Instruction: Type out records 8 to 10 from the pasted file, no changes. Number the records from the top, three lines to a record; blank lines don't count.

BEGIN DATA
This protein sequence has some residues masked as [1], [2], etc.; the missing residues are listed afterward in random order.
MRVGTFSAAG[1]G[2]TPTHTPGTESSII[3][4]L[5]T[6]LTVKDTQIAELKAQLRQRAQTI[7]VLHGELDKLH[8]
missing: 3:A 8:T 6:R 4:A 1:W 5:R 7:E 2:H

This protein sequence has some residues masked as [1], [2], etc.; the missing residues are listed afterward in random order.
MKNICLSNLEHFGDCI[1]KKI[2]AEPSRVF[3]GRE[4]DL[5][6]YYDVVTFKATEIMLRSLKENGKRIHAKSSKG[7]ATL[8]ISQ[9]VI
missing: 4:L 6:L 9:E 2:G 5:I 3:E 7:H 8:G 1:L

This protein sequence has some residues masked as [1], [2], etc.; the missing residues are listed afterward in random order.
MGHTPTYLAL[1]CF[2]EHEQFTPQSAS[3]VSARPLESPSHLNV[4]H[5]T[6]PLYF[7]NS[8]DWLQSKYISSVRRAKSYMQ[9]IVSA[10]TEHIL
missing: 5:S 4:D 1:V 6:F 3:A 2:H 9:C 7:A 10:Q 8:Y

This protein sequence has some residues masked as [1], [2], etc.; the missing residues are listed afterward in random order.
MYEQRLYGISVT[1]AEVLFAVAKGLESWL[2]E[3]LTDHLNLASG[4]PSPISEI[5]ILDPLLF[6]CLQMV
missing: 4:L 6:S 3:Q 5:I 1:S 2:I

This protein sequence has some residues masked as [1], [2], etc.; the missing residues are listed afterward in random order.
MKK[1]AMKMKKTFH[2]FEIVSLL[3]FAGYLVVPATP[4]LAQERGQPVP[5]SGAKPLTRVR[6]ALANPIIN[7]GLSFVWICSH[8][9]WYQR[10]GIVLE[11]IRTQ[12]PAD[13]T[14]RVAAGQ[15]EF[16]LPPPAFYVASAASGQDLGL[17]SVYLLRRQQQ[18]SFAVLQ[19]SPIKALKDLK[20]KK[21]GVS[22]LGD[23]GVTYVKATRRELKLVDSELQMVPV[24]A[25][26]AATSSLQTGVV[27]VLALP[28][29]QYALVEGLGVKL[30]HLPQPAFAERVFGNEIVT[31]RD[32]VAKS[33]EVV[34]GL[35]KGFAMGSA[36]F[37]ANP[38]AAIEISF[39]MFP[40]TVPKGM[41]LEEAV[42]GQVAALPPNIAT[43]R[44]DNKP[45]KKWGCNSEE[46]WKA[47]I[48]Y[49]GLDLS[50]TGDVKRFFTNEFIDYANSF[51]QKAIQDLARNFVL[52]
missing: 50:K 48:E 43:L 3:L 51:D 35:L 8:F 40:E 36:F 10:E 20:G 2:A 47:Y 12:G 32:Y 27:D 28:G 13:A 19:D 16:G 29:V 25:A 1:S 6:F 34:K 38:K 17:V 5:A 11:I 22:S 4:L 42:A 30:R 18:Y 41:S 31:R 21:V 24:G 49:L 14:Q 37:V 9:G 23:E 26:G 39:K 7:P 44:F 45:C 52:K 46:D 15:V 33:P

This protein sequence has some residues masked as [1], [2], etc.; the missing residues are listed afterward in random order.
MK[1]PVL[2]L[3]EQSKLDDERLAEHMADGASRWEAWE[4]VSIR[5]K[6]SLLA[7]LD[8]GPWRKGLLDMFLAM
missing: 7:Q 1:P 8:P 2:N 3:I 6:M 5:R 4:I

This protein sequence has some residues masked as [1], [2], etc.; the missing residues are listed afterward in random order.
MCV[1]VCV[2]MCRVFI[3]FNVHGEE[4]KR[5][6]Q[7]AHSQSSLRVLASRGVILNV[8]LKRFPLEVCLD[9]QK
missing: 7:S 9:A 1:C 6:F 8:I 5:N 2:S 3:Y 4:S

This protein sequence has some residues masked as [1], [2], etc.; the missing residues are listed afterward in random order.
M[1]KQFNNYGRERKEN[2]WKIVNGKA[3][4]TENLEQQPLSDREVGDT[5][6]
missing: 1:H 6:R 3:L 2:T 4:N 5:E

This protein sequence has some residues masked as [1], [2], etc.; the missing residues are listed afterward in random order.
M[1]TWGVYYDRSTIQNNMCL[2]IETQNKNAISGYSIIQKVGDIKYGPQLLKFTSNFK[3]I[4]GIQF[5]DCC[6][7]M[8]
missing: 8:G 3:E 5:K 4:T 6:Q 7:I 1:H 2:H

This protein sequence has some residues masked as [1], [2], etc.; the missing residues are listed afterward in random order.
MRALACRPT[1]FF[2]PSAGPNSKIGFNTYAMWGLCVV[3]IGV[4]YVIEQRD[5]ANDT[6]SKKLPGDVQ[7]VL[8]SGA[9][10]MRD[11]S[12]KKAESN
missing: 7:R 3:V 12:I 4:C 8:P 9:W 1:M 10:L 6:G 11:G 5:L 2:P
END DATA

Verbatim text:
This protein sequence has some residues masked as [1], [2], etc.; the missing residues are listed afterward in random order.
M[1]KQFNNYGRERKEN[2]WKIVNGKA[3][4]TENLEQQPLSDREVGDT[5][6]
missing: 1:H 6:R 3:L 2:T 4:N 5:E

This protein sequence has some residues masked as [1], [2], etc.; the missing residues are listed afterward in random order.
M[1]TWGVYYDRSTIQNNMCL[2]IETQNKNAISGYSIIQKVGDIKYGPQLLKFTSNFK[3]I[4]GIQF[5]DCC[6][7]M[8]
missing: 8:G 3:E 5:K 4:T 6:Q 7:I 1:H 2:H

This protein sequence has some residues masked as [1], [2], etc.; the missing residues are listed afterward in random order.
MRALACRPT[1]FF[2]PSAGPNSKIGFNTYAMWGLCVV[3]IGV[4]YVIEQRD[5]ANDT[6]SKKLPGDVQ[7]VL[8]SGA[9][10]MRD[11]S[12]KKAESN
missing: 7:R 3:V 12:I 4:C 8:P 9:W 1:M 10:L 6:G 11:G 5:L 2:P